After two years of tightening monetary policy, the U.S. Federal Reserve Bank signaled this week that it was time to put their monetary tightening program on hold. The stock market soared in celebration.
As we closed out the month of January, stocks are gaining. The October-December declines that culminating in the “Christmas Eve Massacre,” which were the worst in 80 years, are rapidly disappearing. Investors who were smart enough to hold fast should be made whole again by the end of this quarter, if not before.
That does not mean that the volatility that has beset the markets of late will fade away. Quite the contrary, I expect the wild swings in the stock market to continue. But for now, the Fed has once again provided a floor of support for equities. The question to ask is:
“Was the Fed’s move justified, or did the markets (and Donald Trump) scare Chairman Jerome Powell and his committee into backing off?”
I would say there is a little of both in the Fed’s actions. While the economy is still growing, “the case for raising rates has weakened somewhat,” according to Powell, who spoke after the FOMC meeting on Wednesday. Of course, he reminded his audience that the Fed would still be “data dependent” in deciding when the next interest rate hike might occur.
That was a sea change in rhetoric from last quarter when the Fed chief said rate increases and sales of $50 billion/month U.S. Treasury bonds were largely on auto pilot. President Trump threw a fit, making his own dissent from that policy quite clear. He believed that the Fed’s actions was causing the economy to slow. He lashed out at the man he hired last year to lead the Fed and threatened to have him fired.
Whether it was his words, or the fact that the markets threw a hissy fit, plummeting almost 20% in a matter of weeks, is debatable. Whatever the reason, the Fed did a 180 and has returned to the easy money religion that has galvanized the stock market since the financial crisis of over a decade ago.
Some of the key variables that the Fed studies in order determine monetary policy are wage growth, inflation, GDP, and unemployment (among others). None of them are flashing warning signs yet. Yes, economic growth is moderating, but is still growing. Yes, we are seeing some wage growth, but it is not out of hand by any means.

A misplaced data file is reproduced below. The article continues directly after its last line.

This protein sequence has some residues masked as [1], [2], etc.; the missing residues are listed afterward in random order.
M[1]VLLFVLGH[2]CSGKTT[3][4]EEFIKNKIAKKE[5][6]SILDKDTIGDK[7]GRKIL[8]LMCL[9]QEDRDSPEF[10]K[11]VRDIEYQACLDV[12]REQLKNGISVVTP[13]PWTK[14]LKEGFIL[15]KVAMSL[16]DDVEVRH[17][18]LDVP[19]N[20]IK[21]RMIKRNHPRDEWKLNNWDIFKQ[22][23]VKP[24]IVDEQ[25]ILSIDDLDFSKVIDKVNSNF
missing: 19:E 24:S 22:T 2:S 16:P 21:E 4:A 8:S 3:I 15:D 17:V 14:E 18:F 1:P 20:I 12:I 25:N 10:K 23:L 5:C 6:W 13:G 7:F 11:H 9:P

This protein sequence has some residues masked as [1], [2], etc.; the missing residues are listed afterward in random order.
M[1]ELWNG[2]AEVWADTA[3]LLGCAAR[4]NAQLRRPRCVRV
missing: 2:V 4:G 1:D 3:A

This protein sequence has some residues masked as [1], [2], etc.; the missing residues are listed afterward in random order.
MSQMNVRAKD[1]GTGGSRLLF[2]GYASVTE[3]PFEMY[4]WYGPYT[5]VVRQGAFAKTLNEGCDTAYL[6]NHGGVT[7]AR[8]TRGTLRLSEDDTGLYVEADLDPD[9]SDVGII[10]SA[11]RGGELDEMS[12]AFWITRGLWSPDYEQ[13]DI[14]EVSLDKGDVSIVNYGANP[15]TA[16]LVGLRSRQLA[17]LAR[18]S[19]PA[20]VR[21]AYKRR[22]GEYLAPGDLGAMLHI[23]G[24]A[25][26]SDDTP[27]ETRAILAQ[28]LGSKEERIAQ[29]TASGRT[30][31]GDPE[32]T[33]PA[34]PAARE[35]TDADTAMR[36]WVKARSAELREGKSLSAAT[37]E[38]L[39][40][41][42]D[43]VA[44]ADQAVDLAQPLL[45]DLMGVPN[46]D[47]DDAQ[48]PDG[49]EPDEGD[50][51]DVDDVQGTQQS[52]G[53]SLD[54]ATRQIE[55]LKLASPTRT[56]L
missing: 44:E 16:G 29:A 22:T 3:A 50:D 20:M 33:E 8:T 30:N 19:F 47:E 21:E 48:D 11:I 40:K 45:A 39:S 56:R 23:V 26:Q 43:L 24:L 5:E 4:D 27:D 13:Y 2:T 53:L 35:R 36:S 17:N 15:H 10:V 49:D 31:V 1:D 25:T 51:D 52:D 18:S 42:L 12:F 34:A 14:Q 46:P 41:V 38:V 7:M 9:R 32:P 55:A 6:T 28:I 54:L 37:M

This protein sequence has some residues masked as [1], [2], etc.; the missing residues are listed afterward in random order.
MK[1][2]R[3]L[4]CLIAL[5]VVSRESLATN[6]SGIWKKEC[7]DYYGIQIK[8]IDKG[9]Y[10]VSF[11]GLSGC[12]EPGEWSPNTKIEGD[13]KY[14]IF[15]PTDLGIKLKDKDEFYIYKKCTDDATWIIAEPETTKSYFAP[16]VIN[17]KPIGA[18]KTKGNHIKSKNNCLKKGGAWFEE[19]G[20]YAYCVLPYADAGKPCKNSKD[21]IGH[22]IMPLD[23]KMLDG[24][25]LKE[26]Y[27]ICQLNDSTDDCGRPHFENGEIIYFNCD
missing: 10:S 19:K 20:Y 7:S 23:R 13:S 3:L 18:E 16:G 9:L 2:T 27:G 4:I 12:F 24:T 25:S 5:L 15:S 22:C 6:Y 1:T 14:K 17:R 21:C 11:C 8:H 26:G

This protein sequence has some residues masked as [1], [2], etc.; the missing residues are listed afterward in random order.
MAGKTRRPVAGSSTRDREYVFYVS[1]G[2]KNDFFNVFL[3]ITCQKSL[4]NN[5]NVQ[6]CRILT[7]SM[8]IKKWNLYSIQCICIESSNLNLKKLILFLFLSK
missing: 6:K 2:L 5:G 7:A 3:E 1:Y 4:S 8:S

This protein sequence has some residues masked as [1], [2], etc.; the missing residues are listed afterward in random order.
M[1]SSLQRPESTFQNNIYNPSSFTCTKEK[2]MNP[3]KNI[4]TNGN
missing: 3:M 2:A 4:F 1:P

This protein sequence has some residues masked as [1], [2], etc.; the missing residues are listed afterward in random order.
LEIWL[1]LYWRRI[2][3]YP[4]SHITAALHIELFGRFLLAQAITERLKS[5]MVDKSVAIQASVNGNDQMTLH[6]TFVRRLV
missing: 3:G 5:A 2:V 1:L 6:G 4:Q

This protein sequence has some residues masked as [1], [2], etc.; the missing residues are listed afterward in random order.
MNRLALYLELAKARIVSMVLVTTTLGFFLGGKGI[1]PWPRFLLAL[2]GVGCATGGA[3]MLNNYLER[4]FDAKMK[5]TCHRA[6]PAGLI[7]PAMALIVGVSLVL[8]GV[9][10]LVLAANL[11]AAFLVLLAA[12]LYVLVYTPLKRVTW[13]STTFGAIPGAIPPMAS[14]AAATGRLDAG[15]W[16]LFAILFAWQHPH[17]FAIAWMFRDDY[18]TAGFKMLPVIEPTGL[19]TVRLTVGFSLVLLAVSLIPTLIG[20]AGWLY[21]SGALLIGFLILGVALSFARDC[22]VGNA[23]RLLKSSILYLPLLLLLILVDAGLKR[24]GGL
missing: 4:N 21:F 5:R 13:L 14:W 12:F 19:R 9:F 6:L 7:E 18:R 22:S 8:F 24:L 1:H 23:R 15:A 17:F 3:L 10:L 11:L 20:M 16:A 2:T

Friday’s employment report indicated wage growth is moderating, although jobs are still gaining. Nonfarm payrolls surged to 304,000 jobs versus estimates of 170,000. Evidently, the government shutdown didn’t have that much impact on the data, although the official unemployment rate did tick up to 4%, which is where it was back in June of last year.
Granted, corporate earnings are slowing, but if this quarter’s earnings season is any indication, many companies are still seeing good gains from the economy. So maybe, just maybe, all those Doom Sayers predicting an imminent recession are wrong. It seems to me that we are in an economic sweet spot that will support stock prices through the remainder of the winter.
Last week, I predicted the S&P 500 Index would touch 2,715. We hit 2,716 on Friday. That brought the gains for the three averages for the month of January to 8% for the Dow, 9.5% for the S&P 500 Index, and 12% for the NASDAQ. That was the best stock market performance in thirty years. For those of you who followed my advice and held on to your positions through the last quarter of 2018, you have now recovered the lion’s share of your losses.
We have seen some good gains, however. So, I would expect to see a period of consolidation in the weeks ahead. Any dips in the market would be an opportunity to buy not sell. For those of you who sold last quarter, I am sorry, but you will probably get a chance to buy back in the months ahead.